77 For example, the refusal to name the center, so to speak—in this case, the denial of theism—could be an apophatic communication strategy. The reference to something that is “beyond nature” but still unarticulated could serve as an implicit critique of meaning-reference theories of discursive rationality. But again, for the science-and-analytic-philosophy-heavy emphasis of the religious non-theism I’ve discussed here, that seems unlikely. And even if negative theology was intended in the “beyond nature” invocation, the fact that it must remain inarticulable, still bespeaks a position consistent with many classical theisms. For a case for understanding Dworkin’s religious non-theism as onto-theology, the idea that theology is bound up with questions of ontology, perhaps even most especially in attempts to otherwise excise theology from ontology, see Osbourne, Ronald E., “Ronald Dworkin’s Onto-Theology,” Harvard Divinity Bulletin 43 (2015), http://bulletin.hds.harvard.edu/articles/winterspring2015/ronald-dworkins-onto-theology.
78 Absurdity remains a possibility too, though the challenges of fine-tuning remain.
79 In the same way that Parfit is hopeful about a similar trajectory of convergence for non-religious ethics. See Parfit, Derek, Reasons and Persons (New York: Oxford University Press, 1984) 454. For an historically informed critique, on stadial consciousness, of the “superiority of our current outlook over other earlier forms of understanding,” which is “variously understood as the story of Progress, or Reason and Freedom, or Civilization or Decency or Human Rights; or as the coming to maturity of a nation or culture,” see Taylor, A Secular Age, 289, 716.
80 Hermann Weyl, working on his theory of gauge symmetry, had a temporary notion concluding that a moving clock could not keep time. Einstein wrote him a letter about it, quipping, “except for the agreement with reality, [your theory] is in any case a grand intellectual achievement.” See Einstein, Albert, “To Hermann Weyl (8 April 1918),” in The Berlin Years: Correspondence 1918 (ed. Schulmann, Robert et al.; vol. 8B of The Collected Papers of Albert Einstein; Princeton: Princeton University Press, 1998) 523, http://einsteinpapers.press.princeton.edu/vol8-trans/551.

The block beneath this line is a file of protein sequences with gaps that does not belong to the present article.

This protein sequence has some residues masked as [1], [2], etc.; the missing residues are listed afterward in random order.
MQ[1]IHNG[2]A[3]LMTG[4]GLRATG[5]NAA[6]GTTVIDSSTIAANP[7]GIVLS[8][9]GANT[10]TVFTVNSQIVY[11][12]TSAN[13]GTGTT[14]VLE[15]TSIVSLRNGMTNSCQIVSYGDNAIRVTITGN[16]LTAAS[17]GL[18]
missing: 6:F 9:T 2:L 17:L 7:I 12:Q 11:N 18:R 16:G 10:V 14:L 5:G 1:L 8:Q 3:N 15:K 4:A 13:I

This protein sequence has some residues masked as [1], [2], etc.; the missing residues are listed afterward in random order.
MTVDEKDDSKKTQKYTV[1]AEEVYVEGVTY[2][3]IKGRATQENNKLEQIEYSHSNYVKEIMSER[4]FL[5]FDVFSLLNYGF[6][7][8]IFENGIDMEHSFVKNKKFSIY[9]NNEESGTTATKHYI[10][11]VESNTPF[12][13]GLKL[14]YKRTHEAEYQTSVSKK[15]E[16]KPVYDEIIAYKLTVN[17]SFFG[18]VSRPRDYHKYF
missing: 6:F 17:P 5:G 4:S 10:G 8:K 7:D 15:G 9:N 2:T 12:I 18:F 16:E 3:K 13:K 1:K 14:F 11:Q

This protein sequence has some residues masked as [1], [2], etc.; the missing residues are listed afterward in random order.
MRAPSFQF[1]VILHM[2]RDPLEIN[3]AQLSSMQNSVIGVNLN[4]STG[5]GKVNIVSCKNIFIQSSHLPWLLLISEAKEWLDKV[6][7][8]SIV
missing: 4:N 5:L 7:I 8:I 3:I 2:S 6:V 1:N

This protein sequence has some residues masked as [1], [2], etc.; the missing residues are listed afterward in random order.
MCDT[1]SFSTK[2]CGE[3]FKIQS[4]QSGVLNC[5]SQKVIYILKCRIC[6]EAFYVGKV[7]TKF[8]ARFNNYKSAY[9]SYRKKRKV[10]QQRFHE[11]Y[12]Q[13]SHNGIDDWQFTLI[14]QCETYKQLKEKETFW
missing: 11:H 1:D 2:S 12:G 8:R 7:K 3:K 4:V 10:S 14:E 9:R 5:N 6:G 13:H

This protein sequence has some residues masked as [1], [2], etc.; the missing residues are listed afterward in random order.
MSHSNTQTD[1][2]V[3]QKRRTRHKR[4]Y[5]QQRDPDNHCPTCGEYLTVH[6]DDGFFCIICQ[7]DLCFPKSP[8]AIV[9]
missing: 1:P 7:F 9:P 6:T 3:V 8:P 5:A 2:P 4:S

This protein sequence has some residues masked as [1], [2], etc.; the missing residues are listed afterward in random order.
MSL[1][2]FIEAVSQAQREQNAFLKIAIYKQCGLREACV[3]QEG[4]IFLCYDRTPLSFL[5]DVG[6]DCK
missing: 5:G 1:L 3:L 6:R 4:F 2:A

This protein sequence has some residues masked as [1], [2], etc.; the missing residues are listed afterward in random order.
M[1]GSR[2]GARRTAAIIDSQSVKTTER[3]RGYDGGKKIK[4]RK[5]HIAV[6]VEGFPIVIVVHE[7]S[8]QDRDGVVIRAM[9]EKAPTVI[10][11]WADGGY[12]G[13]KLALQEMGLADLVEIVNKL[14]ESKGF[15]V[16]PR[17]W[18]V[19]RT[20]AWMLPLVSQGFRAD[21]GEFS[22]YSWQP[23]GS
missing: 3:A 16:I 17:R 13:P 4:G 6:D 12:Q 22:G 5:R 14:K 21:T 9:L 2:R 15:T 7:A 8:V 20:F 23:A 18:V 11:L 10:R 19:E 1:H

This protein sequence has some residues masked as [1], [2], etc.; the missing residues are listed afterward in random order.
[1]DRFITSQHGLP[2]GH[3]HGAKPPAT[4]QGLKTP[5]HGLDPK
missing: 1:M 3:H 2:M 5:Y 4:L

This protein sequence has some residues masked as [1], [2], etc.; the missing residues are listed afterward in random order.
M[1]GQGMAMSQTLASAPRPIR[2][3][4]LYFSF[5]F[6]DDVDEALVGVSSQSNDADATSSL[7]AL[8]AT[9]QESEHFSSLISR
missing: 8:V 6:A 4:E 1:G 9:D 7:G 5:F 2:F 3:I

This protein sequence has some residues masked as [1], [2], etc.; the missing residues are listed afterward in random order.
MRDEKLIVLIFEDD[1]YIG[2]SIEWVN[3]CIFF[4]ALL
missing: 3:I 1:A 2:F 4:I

81 Camus, The Myth of Sisyphus, 21.
82 One way to read reconciliation efforts after the Great Collision is as a rescue mission: the rescuing of value from its supposed annihilation by scientific methods and paradigms—in short, from cold impersonal universes by those of us with deep concern for value (which is to say, for example, justice, graciousness, goodness). On the idea of reigniting the sphere of value in a moral realistic project in just such a way—something on which we are in full agreement—see Dworkin, Justice for Hedgehogs, 417.
83 Jay Gould, Stephen, “Nonoverlapping Magisteria,” Natural History 106 (1997) 16–22.
84 McGrath, Fine-Tuned Universe; Fleischacker, Divine Teaching. A Pew study on science and religion, despite assuming a fixity in either of those terms and practices, revealed an interesting set of statistics about the polled portion of the American populace: while 59% of respondents believe that science and religion are often in conflict, only 30% believed that science often conflicts with their own religious beliefs. Perhaps most noteworthy is that the least religious respondents held the strongest beliefs about science and religion being in conflict (73%). This could be explained by ignorance on the part of the science-committed about what certain religions actually claim, or by ignorance on the part of the religiously-committed about their own beliefs or ignorance about certain scientific implications. It could also be the case that the scientifically-committed better understand the implications of their beliefs. See Cary Funk and Becka A. Alper, “Religion and Science,” Pew Research Center, 22 October 2015, http://www.pewinternet.org/files/2015/10/PI_2015-10-22_religion-and-science_FINAL.pdf
85 The theme of courage seems to run through much classical theistic, existentialist, and scientific reductionist literature—the courage to face reality, to leap, bite the bullet, and so forth. It is perhaps curious that I have made this charge of its being absent for the religious non-theist, when the point might just be that such courageousness gets us into trouble.
86 Taylor, A Secular Age, 680.
* This article began as a public lecture delivered for the Center for the Study of Religion on February 25, 2015 at UCLA. I am deeply grateful to Carol Bakhos for the invitation and continued support, and to audience members for their engagement. Thank you to Howard Wettstein, three thoughtful anonymous referees, and the HTR editors for their time and critiques.